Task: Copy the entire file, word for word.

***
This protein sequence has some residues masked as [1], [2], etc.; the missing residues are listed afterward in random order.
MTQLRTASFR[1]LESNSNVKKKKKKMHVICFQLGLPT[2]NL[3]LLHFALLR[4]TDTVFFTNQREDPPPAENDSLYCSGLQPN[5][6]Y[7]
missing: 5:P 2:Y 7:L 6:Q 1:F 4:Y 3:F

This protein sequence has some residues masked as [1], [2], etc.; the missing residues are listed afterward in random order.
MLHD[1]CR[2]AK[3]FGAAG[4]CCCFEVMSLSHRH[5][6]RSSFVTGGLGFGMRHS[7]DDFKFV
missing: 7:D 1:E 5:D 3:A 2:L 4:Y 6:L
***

This protein sequence has some residues masked as [1], [2], etc.; the missing residues are listed afterward in random order.
MTQLRTASFR[1]LESNSNVKKKKKKMHVICFQLGLPT[2]NL[3]LLHFALLR[4]TDTVFFTNQREDPPPAENDSLYCSGLQPN[5][6]Y[7]
missing: 5:P 2:Y 7:L 6:Q 1:F 4:Y 3:F

This protein sequence has some residues masked as [1], [2], etc.; the missing residues are listed afterward in random order.
MLHD[1]CR[2]AK[3]FGAAG[4]CCCFEVMSLSHRH[5][6]RSSFVTGGLGFGMRHS[7]DDFKFV
missing: 7:D 1:E 5:D 3:A 2:L 4:Y 6:L